Schools need ventilation for better health and student learning, not air-conditioning
Australian classrooms are registering up to four times the recommended amount of carbon dioxide, a UNSW Built Environment study has found.
Carbon dioxide levels of up to 4000ppm were recorded in a classroom, four times the recommended 1000ppm threshold for students.
“Under these conditions, both the teacher and the students are sleepy and tired and their learning capacity is reduced tremendously,” Scientia Professor Mat Santamouris, the Anita Lawrence Chair in High Performance Architecture said.
The study found there are great learning and health benefits from installing advanced and hybrid ventilation systems to remove the pollutants from Australian classrooms.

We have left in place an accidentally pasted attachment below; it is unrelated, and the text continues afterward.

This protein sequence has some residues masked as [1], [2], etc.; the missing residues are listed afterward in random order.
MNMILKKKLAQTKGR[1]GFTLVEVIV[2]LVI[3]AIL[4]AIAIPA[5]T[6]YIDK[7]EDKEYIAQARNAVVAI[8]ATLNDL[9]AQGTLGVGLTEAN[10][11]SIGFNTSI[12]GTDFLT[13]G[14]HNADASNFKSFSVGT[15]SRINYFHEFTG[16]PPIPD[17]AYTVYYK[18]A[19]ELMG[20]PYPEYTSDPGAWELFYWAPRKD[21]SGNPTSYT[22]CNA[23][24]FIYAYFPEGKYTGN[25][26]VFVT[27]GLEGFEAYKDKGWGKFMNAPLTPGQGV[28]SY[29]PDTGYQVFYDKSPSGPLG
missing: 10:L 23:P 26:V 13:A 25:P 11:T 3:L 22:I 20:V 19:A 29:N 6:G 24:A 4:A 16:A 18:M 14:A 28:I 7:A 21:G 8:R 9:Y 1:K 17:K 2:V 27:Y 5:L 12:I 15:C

The system is a standard used in many schools in Europe.
“There are high level of pollutants in classrooms due to the number of people inside classrooms, who breathe out carbon dioxide and bring in biological contaminants,” he said.
Solvents from white board markers and particulates such as dust also contribute to classroom pollution.
“Schools are not always clean, they have a lot of dust. Worse, students enter with their dirty shoes and they step over everything that results in high indoor concentration of dust. The other problem is biological contamination and if you don’t have proper ventilation, the microbes stay in the environment. So once one child is sick, everyone is sick.“